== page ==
sudo apt install nodejs
Next, run the commands below to include Yarn repository and enable it.
curl -sS https://dl.yarnpkg.com/debian/pubkey.gpg | sudo apt-key add - echo "deb https://dl.yarnpkg.com/debian/ stable main" | sudo tee /etc/apt/sources.list.d/yarn.list
Once the repository is enabled, install yarn with:
sudo apt update sudo apt-get -o Dpkg::Options::="--force-overwrite" install yarn
How to download and install Ghost
We’ll install Ghost using the official Ghost CLI utility. This utility allows you to install or update Ghost in a single command.
Run the commands below to install Ghost install tool.
sudo yarn global add ghost-cli
We’re going to create a folder for Ghost content in the /var/www/ghost directory. To create the folder run the commands below.
sudo mkdir -p /var/www/ghost
Next, change the folder ownership to your account so you can run the Ghost tool to download Ghost packages.
sudo chown $USER:$USER /var/www/ghost sudo chmod 775 /var/www/ghost
Next, change into the directory and install Ghost.
To start the installation, run the command below. The command will install and configure Ghost, configure Nginx as a reverse proxy , and secure the site with a free let’s encrypt SSL certificate.
You should begin to see Ghost changing for packages that are required. Once all is validated, Ghost should begin downloading its package dependencies to install.
Checking system Node.js version - found v14.18.0 ✔ Checking logged in user ✔ Checking current folder permissions ✔ Checking system compatibility ✔ Checking for a MySQL installation ✔ Checking memory availability ✔ Checking free space ✔ Checking for latest Ghost version ✔ Setting up install directory Downloading and installing Ghost v4.16.0 > Installing dependencies >
Next, setup the database connection with info created above.
? Enter your blog URL: http://example.com ? Enter your MySQL hostname: localhost ? Enter your MySQL username: ghostadmin ? Enter your MySQL password: [hidden] ? Enter your Ghost database name: ghost ✔ Configuring Ghost ✔ Setting up instance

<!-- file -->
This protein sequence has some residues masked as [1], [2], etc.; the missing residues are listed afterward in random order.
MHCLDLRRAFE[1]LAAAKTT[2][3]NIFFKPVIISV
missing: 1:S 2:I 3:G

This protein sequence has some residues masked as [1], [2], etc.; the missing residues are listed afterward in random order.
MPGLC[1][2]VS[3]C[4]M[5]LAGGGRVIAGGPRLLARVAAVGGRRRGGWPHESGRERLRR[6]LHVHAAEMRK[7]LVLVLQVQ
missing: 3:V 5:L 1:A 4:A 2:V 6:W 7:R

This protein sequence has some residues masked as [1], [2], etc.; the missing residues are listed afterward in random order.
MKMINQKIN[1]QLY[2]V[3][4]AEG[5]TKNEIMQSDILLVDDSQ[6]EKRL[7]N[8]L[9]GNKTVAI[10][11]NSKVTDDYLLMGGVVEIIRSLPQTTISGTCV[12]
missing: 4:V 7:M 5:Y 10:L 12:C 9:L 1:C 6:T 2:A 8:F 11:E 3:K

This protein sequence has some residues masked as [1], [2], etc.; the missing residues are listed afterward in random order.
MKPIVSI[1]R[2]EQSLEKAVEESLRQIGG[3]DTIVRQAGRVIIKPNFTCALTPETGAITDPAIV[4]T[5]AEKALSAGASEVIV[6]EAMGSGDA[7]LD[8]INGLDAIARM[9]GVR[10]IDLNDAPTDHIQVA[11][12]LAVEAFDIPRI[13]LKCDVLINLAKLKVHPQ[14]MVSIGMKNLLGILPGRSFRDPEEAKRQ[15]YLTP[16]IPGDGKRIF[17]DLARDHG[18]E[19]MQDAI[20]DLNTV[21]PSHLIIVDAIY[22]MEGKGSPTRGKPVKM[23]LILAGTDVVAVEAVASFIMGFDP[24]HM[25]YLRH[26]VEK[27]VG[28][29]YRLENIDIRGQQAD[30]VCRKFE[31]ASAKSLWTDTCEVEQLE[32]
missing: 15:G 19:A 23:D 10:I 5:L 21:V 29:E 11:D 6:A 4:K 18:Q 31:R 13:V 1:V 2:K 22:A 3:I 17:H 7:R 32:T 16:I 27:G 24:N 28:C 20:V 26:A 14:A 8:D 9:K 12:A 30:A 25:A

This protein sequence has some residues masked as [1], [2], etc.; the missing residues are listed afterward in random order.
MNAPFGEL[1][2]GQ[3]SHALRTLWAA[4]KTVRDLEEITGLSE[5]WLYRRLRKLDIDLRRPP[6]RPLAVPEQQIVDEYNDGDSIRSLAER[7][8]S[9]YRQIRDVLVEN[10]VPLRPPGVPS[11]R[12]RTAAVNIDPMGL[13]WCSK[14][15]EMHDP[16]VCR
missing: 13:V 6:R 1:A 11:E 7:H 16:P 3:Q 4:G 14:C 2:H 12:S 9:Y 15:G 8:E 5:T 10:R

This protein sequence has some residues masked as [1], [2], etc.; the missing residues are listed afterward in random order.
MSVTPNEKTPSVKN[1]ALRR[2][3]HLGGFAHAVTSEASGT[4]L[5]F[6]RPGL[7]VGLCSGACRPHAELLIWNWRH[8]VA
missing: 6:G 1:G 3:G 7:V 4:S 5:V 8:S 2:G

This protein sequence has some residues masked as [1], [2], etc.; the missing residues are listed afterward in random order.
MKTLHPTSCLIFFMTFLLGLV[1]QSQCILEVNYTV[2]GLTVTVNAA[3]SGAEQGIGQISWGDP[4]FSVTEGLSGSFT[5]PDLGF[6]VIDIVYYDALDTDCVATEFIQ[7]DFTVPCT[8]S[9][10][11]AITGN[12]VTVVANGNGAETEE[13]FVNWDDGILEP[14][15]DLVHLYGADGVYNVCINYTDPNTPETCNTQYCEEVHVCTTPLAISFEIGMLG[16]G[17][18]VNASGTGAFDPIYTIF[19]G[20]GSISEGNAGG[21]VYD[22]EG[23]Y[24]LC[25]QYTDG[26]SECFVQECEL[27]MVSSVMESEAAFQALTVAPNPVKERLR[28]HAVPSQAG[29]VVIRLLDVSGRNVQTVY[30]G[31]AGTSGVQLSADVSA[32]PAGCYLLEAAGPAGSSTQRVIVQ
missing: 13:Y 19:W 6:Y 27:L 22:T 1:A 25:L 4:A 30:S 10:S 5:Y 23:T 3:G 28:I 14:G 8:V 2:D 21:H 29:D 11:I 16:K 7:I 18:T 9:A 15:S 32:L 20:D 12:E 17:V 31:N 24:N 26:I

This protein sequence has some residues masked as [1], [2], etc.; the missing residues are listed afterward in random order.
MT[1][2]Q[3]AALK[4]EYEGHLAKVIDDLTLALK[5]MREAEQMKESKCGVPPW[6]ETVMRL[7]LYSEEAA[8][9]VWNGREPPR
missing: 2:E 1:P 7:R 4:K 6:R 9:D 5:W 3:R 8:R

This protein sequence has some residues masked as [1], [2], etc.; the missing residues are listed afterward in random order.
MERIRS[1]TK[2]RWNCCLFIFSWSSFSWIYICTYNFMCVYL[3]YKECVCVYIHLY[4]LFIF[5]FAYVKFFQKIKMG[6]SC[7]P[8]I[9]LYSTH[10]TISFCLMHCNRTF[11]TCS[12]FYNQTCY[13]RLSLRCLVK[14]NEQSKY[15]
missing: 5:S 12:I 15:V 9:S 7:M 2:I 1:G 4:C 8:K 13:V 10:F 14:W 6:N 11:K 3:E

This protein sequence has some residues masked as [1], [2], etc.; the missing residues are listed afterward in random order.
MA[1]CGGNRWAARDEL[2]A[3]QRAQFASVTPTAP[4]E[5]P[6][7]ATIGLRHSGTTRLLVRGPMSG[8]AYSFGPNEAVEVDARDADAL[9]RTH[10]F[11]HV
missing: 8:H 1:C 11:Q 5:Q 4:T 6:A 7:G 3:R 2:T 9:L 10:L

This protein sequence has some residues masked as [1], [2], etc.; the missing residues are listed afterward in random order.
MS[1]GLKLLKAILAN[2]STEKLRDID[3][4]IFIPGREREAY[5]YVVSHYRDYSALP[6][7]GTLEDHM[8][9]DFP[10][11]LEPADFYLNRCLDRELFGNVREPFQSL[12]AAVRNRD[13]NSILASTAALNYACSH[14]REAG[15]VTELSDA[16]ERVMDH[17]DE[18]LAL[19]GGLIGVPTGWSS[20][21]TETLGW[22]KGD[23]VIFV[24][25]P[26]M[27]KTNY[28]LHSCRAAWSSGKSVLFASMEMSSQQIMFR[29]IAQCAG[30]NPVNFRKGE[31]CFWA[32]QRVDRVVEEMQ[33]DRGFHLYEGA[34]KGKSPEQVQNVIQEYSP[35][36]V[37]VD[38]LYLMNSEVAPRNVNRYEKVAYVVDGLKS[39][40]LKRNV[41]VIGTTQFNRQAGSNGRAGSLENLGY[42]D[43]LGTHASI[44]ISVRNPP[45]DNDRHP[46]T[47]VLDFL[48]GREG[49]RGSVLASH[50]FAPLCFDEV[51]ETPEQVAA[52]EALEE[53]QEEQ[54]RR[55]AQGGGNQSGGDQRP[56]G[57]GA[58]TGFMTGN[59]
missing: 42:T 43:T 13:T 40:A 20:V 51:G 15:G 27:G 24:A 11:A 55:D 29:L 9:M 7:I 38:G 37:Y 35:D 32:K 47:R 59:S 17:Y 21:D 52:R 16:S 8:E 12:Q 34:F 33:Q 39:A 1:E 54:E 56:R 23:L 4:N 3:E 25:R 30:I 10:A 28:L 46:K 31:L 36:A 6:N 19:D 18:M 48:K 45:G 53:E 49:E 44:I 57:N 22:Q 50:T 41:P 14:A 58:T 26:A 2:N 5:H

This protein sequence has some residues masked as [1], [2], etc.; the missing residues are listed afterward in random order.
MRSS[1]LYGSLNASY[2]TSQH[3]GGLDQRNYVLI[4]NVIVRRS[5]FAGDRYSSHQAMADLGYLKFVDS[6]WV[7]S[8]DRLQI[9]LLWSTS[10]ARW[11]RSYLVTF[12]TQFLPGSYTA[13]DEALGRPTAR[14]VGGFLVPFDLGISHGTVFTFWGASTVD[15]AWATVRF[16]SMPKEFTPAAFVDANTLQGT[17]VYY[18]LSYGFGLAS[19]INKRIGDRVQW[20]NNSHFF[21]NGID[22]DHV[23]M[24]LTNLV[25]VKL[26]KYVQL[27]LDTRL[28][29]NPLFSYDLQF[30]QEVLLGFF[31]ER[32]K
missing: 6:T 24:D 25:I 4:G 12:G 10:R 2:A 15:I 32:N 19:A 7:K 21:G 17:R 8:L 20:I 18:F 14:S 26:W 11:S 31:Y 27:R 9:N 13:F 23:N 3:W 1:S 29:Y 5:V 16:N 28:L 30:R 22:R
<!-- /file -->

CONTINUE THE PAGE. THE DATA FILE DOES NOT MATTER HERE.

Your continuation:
When asked if you want to setup Nginx, type yes.
Setting up "ghost" system user ℹ Setting up "ghost" mysql user [skipped] ? Do you wish to set up Nginx? Yes + sudo nginx -s reload ✔ Setting up Nginx ? Do you wish to set up SSL? Yes ? Enter your email (For SSL Certificate) firstname.lastname@example.org Running sudo command: mkdir -p /etc/letsencrypt Running sudo command: ./acme.sh --install --home /etc/letsencrypt Running sudo command: /etc/letsencrypt/acme.sh --issue --home /etc/letsencrypt --domain example.com --webroot /var/www/ghost/system/nginx-root --reloadcmd "nginx -s reload" --accountemail email@example.com Running sudo command: openssl dhparam -out /etc/nginx/snippets/dhparam.pem 2048 Running sudo command: mv /tmp/ssl-params.conf /etc/nginx/snippets/ssl-params.conf ✔ Creating ssl config file at /var/www/ghost/system/files/example.com-ssl.conf Running sudo command: ln -sf /var/www/ghost/system/files/example.com-ssl.conf /etc/nginx/sites-available/example.com-ssl.conf Running sudo command: ln -sf /etc/nginx/sites-available/example.com-ssl.conf /etc/nginx/sites-enabled/example.com-ssl.conf Running sudo command: nginx -s reload ✔ Setting up SSL
When prompted with questions below, choose yes.
Do you wish to set up Systemd? Yes ✔ Setting up Systemd ? Do you want to start Ghost? Yes ✔ Starting Ghost
If all went well, you should then see a complete setup message similar to the one below.
Running sudo command: /var/www/ghost/current/node_modules/.bin/knex-migrator-migrate --init --mgpath /var/www/ghost/current ✔ Running database migrations ? Do you want to start Ghost? Yes Running sudo command: systemctl is-active ghost_example-com ✔ Ensuring user is not logged in as ghost user ✔ Checking if logged in user is directory owner ✔ Checking current folder permissions Running sudo command: systemctl is-active ghost_example-com ✔ Validating config ✔ Checking folder permissions ✔ Checking file permissions ✔ Checking content folder ownership ✔ Checking memory availability Running sudo command: systemctl start ghost_example-com ✔ Starting Ghost Running sudo command: systemctl is-enabled ghost_example-com Running sudo command: systemctl enable ghost_example-com --quiet ✔ Starting Ghost You can access your publication at https://example.com Next, go to your admin interface at https://example.com/ghost/ to complete the setup of your publication Ghost uses direct mail by default To set up an alternative email method read our docs at https://docs.ghost.org/docs/mail-config
After that, open your browser and browse to the Ghost admin interface using the server hostname or IP address followed by /ghost/
To get started click on the Create your account button to create your account and start configuring Ghost.
That should do it!
This post showed you how to install Ghost CMS on Ubuntu with Nginx. If you find any error above or have something to add, please use the comment form below.